The algorithm would absorb the racial biases of reports produced by police officers, leading to a greater police presence in areas of cities that contained minority groups. This issue was compounded by the fact that the output from the algorithm was essentially a self-fulfilling prophecy because arrests would go up wherever it decided to send police officers (police can only arrest people where they are sent). This unhealthy feedback loop reinforced the idea that these areas needed more policing and the cycle continued.  Needless to say, this led to some really bad PR for the police departments involved.

So how do you avoid this?

Here are some top tips for implementing AI without suffering from the headache of bias:

  1. Begin with internal processes
    • We have found that the most profound discoveries in AI come from analysing internal business processes. Aside from sheltering your clients from the quirks of your early AI models, AI can be an effective compliance, auditing and quality assurance tool.
  2. There is much to learn from unsuccessful training attempts
    • Sometimes, the seemingly simplest processes fail to achieve any kind of meaningful accuracy, however, rather than treating this as a disaster, it can reveal two key insights:
      • Blind spots in your data. There may be weaknesses in the information you track and value.
      • Inconsistent processes. There may be something fundamentally disorganised about how current decisions are made. Analysing the underlying logic of how AI attempted to solve a problem can prove just as valuable to a business as the model itself.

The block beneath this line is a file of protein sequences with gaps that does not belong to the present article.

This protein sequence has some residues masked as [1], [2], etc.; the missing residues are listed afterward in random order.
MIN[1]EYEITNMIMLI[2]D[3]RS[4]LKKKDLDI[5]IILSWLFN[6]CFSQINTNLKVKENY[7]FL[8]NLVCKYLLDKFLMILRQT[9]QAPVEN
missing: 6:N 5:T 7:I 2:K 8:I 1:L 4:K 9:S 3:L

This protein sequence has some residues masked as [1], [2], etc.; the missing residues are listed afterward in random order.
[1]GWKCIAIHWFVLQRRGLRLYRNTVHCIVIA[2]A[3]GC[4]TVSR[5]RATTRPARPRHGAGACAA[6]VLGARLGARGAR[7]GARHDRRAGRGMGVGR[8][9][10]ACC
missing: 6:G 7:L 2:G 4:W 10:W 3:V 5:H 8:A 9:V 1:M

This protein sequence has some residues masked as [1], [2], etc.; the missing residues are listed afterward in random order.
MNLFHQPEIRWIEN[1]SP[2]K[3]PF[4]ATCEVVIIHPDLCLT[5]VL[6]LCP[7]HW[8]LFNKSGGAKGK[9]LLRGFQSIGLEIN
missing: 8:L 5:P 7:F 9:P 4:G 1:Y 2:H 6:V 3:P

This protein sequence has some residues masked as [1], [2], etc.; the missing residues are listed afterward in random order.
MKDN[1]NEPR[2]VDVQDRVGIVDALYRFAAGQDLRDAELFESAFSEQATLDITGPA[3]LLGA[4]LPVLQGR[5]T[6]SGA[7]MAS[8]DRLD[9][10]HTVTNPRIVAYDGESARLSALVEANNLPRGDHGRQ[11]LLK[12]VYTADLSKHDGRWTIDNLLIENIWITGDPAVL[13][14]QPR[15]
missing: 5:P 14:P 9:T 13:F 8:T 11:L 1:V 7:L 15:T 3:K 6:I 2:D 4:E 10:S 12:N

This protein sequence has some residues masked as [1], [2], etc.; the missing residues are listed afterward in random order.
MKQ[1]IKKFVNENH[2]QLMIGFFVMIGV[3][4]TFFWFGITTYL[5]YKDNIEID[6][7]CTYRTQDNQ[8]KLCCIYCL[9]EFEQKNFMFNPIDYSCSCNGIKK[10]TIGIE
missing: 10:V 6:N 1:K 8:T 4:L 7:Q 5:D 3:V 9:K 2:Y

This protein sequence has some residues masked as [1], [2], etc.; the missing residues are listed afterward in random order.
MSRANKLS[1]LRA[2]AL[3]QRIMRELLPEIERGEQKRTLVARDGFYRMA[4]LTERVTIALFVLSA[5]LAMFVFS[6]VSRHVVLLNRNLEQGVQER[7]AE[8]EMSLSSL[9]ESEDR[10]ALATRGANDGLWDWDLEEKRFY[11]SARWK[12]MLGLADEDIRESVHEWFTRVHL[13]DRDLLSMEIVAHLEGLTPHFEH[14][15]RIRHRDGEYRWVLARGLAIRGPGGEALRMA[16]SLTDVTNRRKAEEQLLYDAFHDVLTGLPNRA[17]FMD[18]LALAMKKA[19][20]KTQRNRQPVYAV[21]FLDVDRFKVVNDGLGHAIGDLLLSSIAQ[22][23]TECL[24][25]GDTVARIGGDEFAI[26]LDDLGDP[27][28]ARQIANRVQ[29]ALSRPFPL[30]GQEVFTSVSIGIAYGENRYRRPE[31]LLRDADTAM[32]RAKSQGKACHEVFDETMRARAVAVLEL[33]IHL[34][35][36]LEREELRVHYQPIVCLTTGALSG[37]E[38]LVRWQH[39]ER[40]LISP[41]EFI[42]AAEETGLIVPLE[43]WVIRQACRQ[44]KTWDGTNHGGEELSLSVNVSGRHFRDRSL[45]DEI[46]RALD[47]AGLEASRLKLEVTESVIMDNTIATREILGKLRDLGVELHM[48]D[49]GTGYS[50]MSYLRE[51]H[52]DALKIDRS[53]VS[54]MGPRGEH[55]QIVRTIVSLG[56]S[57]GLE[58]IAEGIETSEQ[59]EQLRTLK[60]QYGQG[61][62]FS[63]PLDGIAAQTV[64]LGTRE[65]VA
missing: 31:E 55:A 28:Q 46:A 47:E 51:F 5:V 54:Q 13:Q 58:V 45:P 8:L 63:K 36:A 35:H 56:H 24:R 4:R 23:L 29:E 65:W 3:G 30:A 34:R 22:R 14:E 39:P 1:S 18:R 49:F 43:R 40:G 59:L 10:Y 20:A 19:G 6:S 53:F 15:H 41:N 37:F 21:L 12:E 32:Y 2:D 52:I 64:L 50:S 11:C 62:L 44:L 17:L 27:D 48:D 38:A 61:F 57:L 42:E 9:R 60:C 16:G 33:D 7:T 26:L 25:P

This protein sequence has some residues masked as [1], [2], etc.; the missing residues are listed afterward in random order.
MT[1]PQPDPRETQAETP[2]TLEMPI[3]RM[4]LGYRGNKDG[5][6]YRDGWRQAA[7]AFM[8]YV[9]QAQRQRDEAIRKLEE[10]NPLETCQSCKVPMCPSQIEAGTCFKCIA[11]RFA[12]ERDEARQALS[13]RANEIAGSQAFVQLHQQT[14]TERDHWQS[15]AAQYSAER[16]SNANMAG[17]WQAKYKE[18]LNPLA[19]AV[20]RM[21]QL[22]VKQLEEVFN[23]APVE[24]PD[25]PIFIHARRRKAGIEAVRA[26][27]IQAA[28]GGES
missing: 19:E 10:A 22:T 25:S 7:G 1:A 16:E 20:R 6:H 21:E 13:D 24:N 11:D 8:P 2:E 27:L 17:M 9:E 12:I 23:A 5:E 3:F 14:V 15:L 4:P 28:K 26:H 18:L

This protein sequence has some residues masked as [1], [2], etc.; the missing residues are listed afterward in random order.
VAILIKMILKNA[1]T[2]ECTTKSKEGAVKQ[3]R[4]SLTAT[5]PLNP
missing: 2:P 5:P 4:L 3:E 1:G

3. Be wary of starting new AI projects that do not contain an onboarding phase
    • To adjust the famous phrase, no dataset survives first contact with reality. AI projects involve a great deal of self-discovery. This can be treated as a huge selling point of AI, and the lessons learnt can have a lasting impact on your business.
    • Ensure that you factor this learning time into any future AI project.
  4. Focus on auditability: To quote Mr Weasley from Harry Potter, “never trust anything that can think for itself if you can’t see where it keeps its brain.”
    • If you can’t work out how a decision was made, you can’t learn from your mistakes. Therefore, ensure that you begin any AI project with solid answers about how you can interrogate the output of a model.
    • Get to know your biases. This Wikipedia article will keep any data scientist up at night, however, developing an understanding of the kinds of bias that your team is susceptible to can be a valuable exercise.
  5. There is a fine line between opinion and bias, and it is useful to discuss the difference openly
    • We humans use profiling and pattern recognition all the time, and most of the time, it is a powerful tool for forming reasoned opinions. Unfortunately, there is a fine line between useful gut instinct and bias. Having mechanisms auditing how decisions are made can lead to profound changes in the way teams operate.
  6. Do not fall into the trap of treating any algorithm like a finished, off-the-shelf product
    • Great AI is something you interact with on an ongoing basis. Humans should play a critical role in auditing the decisions that AI makes, critiquing the outcomes that are generated.
    • Every predictive algorithm comes with strengths and weaknesses. It is important to have the tools in place to audit decision making on a continuous basis.